Sunday, October 15, 2017

How to Manage Hoarding Behavior in a Person with Dementia

Has your loved one’s “waste not, want not” attitude gone a little too far? Are you dealing with the combination of hoarding behavior and dementia in an older family member? Need more help tackling this tough combo? 

The tendency towards collecting can be a normal and natural part of aging. Whether for nostalgic or practical reasons, the behavior might help the collector feel more comfortable and secure about aging. If a memory issue like dementia or Alzheimer’s takes hold, however, the collecting behavior can intensify and become a serious problem, interfering with the ability to live comfortably. 

Dementia on its own is already a lot to handle; adding hoarding to the mix might seem overwhelming. But there are actually a few easy tips caregivers can follow to help manage hoarding in a person with dementia. 

1. Be Kind

memory care Ann Arbor Address the issue with calmness and kindness. Hoarding isn’t something the person is doing intentionally, so punishment or anger will only hinder the process. Consider involving other people in the management of the problem or in a clean up so everyone has support in the process.

2. Use Incentives

If you need to go through and get rid of a significant amount of material, offer the person incentives to deal with the challenge. These could include donating items to charity, giving things to their church, or passing down to other family members. Personal rewards for hard work can be effective, too. 

3. Provide Distractions

Whether a major cleanup is necessary or not, to keep things under control moving forward, keep the person busy with active tasks. Activity will lessen the compulsion toward collecting and hoarding. Organization tasks, like sorting and labeling, can be particularly helpful. 

4. Know the Hiding Spots

Don’t try to eliminate collecting completely. Manage it by making sure you know the special places used for hiding so you can occasionally take a look and keep track of the behavior. You can even encourage collecting and storage in certain places, like a unique box or chest, to help control the behavior. 

5. Seek Advice

Make sure necessary doctors are aware of the behavior and ask for advice. This is especially important if you feel the behavior is out of control. Social workers and psychologists can also be a great help with a difficult cleanup or managing hoarding behavior. 

You can help a person for whom you’re providing care manage their hoarding, even when added complications like dementia make it seem impossible. These tips are simple to use and really work!

If you have questions about your options for a loved one in need of memory care in Ann Arbor, give us a call today. At Hillside Terrace Retirement Community, our family shares life with your family.  

Sunday, October 1, 2017

5 Things to Consider Before Planning a Cruise Ship Retirement

Thinking about your retirement options? Do the open waters and exotic destination of cruise ship retirement sound appealing? Want to know more about cruise ship retirement?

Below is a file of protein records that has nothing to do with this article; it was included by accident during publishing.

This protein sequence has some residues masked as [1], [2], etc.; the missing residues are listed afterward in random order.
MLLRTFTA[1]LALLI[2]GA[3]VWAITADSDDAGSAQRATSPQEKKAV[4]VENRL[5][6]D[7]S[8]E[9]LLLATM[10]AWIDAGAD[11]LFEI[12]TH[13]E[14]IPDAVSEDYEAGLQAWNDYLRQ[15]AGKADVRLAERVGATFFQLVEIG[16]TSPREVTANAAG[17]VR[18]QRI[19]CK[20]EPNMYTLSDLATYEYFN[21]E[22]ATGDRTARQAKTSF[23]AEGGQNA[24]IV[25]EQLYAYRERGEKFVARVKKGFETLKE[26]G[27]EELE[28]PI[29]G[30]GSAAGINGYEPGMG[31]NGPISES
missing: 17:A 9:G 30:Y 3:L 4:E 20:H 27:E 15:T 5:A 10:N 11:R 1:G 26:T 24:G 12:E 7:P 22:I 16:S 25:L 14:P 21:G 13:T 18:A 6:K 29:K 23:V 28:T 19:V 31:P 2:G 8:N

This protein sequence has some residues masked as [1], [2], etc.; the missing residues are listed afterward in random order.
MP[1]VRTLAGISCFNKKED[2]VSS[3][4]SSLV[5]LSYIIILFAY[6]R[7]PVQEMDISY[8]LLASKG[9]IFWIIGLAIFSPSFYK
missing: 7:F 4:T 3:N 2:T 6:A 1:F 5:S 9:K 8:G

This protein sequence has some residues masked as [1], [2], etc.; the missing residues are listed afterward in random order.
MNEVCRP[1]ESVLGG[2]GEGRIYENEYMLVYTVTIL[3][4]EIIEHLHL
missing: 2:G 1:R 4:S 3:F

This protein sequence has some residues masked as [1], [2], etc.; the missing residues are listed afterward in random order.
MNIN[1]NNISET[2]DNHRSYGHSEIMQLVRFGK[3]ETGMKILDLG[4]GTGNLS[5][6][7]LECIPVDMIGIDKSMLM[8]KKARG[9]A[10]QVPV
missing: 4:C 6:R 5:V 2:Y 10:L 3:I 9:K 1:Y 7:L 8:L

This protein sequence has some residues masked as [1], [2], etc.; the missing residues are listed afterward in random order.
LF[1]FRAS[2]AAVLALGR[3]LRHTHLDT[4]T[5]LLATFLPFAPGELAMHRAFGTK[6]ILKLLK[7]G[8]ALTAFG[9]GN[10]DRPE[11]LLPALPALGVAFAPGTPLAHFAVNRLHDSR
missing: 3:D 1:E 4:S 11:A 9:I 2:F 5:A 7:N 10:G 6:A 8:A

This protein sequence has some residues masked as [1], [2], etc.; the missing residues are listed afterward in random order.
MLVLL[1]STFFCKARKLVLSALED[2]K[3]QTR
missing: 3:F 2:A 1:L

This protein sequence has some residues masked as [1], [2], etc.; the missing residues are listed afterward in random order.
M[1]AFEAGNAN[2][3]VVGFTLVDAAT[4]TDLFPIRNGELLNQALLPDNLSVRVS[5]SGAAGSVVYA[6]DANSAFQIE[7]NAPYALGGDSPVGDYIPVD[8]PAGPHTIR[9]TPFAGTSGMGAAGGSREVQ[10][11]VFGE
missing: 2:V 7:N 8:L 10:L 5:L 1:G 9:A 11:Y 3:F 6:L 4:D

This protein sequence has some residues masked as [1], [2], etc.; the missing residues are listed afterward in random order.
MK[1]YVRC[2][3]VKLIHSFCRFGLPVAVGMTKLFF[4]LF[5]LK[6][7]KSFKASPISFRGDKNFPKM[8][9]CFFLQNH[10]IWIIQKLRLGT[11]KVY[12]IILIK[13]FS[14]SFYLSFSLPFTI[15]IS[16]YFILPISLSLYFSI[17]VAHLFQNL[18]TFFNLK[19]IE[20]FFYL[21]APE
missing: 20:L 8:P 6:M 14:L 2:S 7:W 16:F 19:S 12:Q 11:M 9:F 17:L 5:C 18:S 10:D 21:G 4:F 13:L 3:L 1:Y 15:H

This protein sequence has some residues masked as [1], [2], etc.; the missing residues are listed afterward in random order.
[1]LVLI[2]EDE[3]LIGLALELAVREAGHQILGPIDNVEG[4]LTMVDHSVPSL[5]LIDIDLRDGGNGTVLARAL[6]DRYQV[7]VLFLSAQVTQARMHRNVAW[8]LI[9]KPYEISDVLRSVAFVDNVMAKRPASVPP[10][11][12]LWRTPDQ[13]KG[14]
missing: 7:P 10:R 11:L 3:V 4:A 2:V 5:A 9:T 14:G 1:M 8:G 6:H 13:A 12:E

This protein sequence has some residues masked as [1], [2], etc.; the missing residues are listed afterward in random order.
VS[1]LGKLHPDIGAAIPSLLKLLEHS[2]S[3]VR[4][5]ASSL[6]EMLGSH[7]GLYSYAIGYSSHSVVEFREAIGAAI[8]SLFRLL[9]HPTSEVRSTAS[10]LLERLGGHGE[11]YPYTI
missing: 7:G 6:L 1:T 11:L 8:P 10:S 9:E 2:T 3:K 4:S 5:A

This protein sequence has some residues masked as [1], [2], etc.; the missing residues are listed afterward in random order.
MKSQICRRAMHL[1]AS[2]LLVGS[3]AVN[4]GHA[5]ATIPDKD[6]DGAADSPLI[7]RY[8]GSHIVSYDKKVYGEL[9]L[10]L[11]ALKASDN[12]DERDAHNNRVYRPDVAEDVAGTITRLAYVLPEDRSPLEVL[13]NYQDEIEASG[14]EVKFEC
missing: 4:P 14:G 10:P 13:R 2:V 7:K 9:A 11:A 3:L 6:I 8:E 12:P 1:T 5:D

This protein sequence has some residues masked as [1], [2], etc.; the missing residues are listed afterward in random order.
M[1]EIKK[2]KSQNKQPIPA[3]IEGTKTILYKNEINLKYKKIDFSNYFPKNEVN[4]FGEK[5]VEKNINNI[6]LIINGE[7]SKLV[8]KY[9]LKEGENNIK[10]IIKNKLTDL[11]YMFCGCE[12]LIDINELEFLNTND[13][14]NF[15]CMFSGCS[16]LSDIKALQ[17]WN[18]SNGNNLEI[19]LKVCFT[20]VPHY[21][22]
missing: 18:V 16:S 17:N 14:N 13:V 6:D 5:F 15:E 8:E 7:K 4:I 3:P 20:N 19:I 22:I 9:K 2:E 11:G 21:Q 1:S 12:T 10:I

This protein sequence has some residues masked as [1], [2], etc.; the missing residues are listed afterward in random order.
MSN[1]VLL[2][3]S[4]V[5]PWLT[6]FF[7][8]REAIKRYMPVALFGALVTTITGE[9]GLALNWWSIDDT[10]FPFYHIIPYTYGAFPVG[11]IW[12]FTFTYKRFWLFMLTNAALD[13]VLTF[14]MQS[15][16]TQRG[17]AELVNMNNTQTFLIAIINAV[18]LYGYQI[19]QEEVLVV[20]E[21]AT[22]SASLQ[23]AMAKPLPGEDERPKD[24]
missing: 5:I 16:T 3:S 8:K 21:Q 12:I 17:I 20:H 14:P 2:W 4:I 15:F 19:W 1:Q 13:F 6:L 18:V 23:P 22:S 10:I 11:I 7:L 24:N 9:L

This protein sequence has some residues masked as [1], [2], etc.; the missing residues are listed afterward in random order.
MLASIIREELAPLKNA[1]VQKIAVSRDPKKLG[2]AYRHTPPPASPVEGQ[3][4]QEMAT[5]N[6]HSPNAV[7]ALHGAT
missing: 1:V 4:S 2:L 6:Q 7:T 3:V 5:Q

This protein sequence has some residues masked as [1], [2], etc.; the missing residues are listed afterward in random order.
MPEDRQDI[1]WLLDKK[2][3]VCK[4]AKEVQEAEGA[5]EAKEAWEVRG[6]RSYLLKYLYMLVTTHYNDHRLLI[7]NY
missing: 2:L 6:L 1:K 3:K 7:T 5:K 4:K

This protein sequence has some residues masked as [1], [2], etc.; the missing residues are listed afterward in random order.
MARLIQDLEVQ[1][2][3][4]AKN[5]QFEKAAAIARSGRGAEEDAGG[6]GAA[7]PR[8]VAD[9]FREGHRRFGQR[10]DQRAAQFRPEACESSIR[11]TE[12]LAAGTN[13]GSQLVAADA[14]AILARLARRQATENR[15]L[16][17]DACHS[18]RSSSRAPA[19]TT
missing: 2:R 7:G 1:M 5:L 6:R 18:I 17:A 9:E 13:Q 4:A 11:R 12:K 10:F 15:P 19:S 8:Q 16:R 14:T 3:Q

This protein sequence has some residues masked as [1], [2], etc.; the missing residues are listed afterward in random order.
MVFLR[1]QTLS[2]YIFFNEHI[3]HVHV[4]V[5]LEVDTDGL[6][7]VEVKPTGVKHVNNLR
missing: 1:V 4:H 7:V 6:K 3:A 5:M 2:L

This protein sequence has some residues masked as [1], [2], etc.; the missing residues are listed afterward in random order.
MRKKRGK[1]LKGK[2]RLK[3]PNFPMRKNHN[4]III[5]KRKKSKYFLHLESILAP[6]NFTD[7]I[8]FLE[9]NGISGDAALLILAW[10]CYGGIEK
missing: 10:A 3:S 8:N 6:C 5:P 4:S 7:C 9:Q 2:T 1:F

Looking into the possibility of retiring to a cruise ship seems to be a growing trend, many claiming it’s actually less expensive than a typical retirement community. The appeal of a truly permanent vacation speaks for itself. But what do you really know about the reality of retirement life on a cruise ship? 

memory care Ann Arbor
Before you crack your nest egg on the deck of an ocean liner, here are 5 things you should consider:

  1. Cost- Cruises might be an affordable way to see Europe or the Caribbean, but if you’re considering spending years of your life on a ship, the costs can add up. Cruise ship add-ons include alcohol and soda, laundry, internet service, data roaming, and medical expenses. Retirement communities and assisted living facilities are often priced comparably or more affordably, and aren’t always the dull places you see portrayed in media. 
  2. Care- Even if you’re in great health, chances are you are going to need a level of medical care and attention a cruise ship is not equipped to supply. Emergency visits with a doctor at your cruise residence can be very costly, and there’s a chance you won’t find insurance that will cover you if you live on a cruise ship. 
  3. Mobility- Cruise ships will have some accessibility features, but more than not, they’re designed for energetic (and temporary) vacationers. Because mobility and balance tend to be an issue as we age, the difficulties posed by a cruise ship residence can quickly become tedious. In rougher weather, seniors will likely find hard or even dangerous to maneuver the boat. 
  4. Relationships- Many seniors place high value on the friendships they forge with peers and neighbors in their retirement communities. Living on a cruise ship will make such relationships difficult to come by, considering you’ll be surrounded by new people every few weeks. You may also find the hiatus from family and old friends a burden.
  5. Baggage- If you plan to call a cruise ship home, there’s a lot you’ll have to leave behind. If you’re okay with paring down belongings to a few suitcases, this won’t be a challenge; if not, you’ll have some tough decisions to make! You can also expect relatively small quarters in your new home without much freedom to personalize it to your comfort or liking. 

Don’t get us wrong… cruises are great! But we recommend you take a long vacation rather than taking up residence. For your long-term security and comfort, you have better options than this trend. 

If you have questions about your retirement situation or are exploring options for a loved one in need of memory care in Ann Arbor, give us a call today. At Hillside Terrace Retirement Community, our family shares life with your family.